"Tony has demonstrated many times that he is reliant on having a strong political team and a well functioning bureacracy and that is how it should be with ministers bearing their responsibilities and a PM not attempting to micro manage". Rewriting history, are we Greg? I remember how the LNP decentralised pay and conditions in the Australian Public Service and how AWA (hardly any productivity measures within them as a rule) were either rates for mates or an imposed ideological position. Both measures blew out the salaries of public servants where work value assessments became a secondary consideration. The AFP was brought in to investigate supposed leaks at the drop of a hat and, disguised as operational costs, former public servants were brought in as expensive contractors, particularly in the IT functional areas as the damning findings of the Gershon Report revealed.

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    2. Greg North

      Retired Engineer

      In reply to Ronald Ostrowski

      Perhaps you dwell too much on remembering dark aspects of which all politicians likely have a few tucked away Ronald.
      To take a squeeze from the shaken sauce bottle, a bit of forward vision can do you the world of good and as for politicians having vision, it ought to go without saying that visions should also encompass economic and practical realities or at least get considered extra closely rather than unfounded promises being based on visions.

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    3. Janeen Harris

      chef

      In reply to Ronald Ostrowski

      Ronald. I find it refreshing that a conservative considers a mere mortal to be worthy of any consideration. A strong political team can be equated with frogs. It doesn't matter how many of them you put together, they'll never do anything but croak. The economy is a crock. A mere excuse for putting yourself first.

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    4. Graeme Smith

      Citizen

      In reply to Greg North

      "One big difference between Kevin and tony could be in that Tony acknowledges the great importance of having a mentor..."

      Abbot's mentors are: BA Santamaria, M Thatcher, G Pell, R Murdoch, G Rinehart.

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  4. Comment removed by moderator.

  5. John Newton

    Author Journalist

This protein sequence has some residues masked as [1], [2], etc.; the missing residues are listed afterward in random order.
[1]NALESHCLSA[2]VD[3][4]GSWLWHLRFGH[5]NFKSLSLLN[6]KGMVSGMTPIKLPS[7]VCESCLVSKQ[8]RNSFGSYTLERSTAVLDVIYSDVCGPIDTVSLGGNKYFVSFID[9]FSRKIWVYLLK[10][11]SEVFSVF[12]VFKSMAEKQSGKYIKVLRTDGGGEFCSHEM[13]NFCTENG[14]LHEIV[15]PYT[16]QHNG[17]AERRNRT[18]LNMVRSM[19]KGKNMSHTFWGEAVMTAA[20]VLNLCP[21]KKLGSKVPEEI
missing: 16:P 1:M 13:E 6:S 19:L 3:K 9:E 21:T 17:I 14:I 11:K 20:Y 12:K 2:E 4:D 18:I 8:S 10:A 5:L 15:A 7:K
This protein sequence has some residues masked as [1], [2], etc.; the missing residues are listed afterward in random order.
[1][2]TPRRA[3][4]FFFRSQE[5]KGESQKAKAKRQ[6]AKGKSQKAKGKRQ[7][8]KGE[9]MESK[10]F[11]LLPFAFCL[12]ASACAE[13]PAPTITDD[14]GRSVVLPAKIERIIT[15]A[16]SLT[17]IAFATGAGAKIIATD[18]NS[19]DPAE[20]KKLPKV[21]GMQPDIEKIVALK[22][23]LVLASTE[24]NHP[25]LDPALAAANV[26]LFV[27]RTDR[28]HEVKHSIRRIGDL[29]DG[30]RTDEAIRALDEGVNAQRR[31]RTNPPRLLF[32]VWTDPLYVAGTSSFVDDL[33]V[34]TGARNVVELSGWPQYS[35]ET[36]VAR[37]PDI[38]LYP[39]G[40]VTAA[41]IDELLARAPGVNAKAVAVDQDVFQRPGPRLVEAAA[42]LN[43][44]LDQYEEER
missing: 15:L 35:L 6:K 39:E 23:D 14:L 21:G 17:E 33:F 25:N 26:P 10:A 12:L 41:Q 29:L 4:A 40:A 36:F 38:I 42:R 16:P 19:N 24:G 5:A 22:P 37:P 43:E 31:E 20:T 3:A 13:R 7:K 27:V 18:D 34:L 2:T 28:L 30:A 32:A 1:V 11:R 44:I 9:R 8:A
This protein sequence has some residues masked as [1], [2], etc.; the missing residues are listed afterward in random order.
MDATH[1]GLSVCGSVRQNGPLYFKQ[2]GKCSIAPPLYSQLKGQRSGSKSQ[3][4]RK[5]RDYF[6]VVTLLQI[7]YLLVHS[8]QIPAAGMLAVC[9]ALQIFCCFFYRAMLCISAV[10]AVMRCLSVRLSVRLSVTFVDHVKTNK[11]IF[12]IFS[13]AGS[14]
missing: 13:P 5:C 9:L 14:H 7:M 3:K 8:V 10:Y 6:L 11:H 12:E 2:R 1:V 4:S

He regards himself as a committed environmentalist and is going to the people with a policy that will wreck our chances of reducing emissions to a tolerable - only tolerable - level, having lied for three years about the effects of the price on carbon.

    Some environmentalist.

    My only hope is that if and when he becomes prime minister, the nation's scientists take him aside and give him a briefing. Even that may not be enough to change the mind of this stubborn zealot.

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    1. Greg North

      Retired Engineer

      In reply to John Newton

      Having a 15,000 strong greening Australia team seems to show some commitment to the environment John.

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    2. Dave Satterthwaite

      logged in via Facebook

      In reply to Greg North

      You mean sending out Newstart recipients to pick up trash? We'll be a paradise in no time at all!

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    3. Janeen Harris

      chef

      In reply to Dave Satterthwaite

      According to the average tax payer it's a good thing that newstart recipients have something to do. I agree. But why are the arts still neglected? Whatever happened to the artisan? Why can't we let people be creative in the the time between jobs? Surely people must not be looked at as useless or defective. People do not deserve contempt. A fair society sees the members of society as being the only assets we have to draw upon. The rest is a gift.

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    4. Dave Satterthwaite

      logged in via Facebook

      In reply to Janeen Harris

      Good lord, if you're suggesting we hand Newstart recipients crayons and ask them to look within themselves to draw out reflections of late-stage capitalist disenfranchisement and hardship that can be hung on the walls of the National Gallery, I think you may have a winning idea!

      It's a damn sight more useful than anything else suggested by our elected (or allegedly soon-to-be-elected) leaders.

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    5. Janeen Harris

      chef

      In reply to Dave Satterthwaite

      Dave, crayons are already available. I'm talking about furniture and hand made clothing. Isn't this what we used to do? Mass manufacturing is exploitative. Rich use the poor. I would love to see things made to last. Art.

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    6. Dianna Arthur

      Environmentalist

      In reply to Janeen Harris

      Me too.

      Art also is neglected by our leaders and before anyone dares to differ, consider comparing sports related subsidies to art's miserly support.

      http://www.abc.net.au/arts/stories/s3724886.htm